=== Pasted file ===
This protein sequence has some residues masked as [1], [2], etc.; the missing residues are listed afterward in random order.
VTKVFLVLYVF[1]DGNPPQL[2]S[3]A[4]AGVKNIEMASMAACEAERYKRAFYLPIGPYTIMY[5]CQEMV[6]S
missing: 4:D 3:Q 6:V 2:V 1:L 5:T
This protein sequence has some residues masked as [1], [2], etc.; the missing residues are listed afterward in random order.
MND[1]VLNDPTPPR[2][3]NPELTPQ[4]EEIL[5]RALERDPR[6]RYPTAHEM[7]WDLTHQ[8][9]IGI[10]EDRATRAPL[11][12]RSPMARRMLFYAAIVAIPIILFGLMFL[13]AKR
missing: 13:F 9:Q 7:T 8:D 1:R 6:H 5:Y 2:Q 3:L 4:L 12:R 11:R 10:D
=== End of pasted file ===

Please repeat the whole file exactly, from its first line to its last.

This protein sequence has some residues masked as [1], [2], etc.; the missing residues are listed afterward in random order.
VTKVFLVLYVF[1]DGNPPQL[2]S[3]A[4]AGVKNIEMASMAACEAERYKRAFYLPIGPYTIMY[5]CQEMV[6]S
missing: 4:D 3:Q 6:V 2:V 1:L 5:T
This protein sequence has some residues masked as [1], [2], etc.; the missing residues are listed afterward in random order.
MND[1]VLNDPTPPR[2][3]NPELTPQ[4]EEIL[5]RALERDPR[6]RYPTAHEM[7]WDLTHQ[8][9]IGI[10]EDRATRAPL[11][12]RSPMARRMLFYAAIVAIPIILFGLMFL[13]AKR
missing: 13:F 9:Q 7:T 8:D 1:R 6:H 5:Y 2:Q 3:L 4:L 12:R 11:R 10:D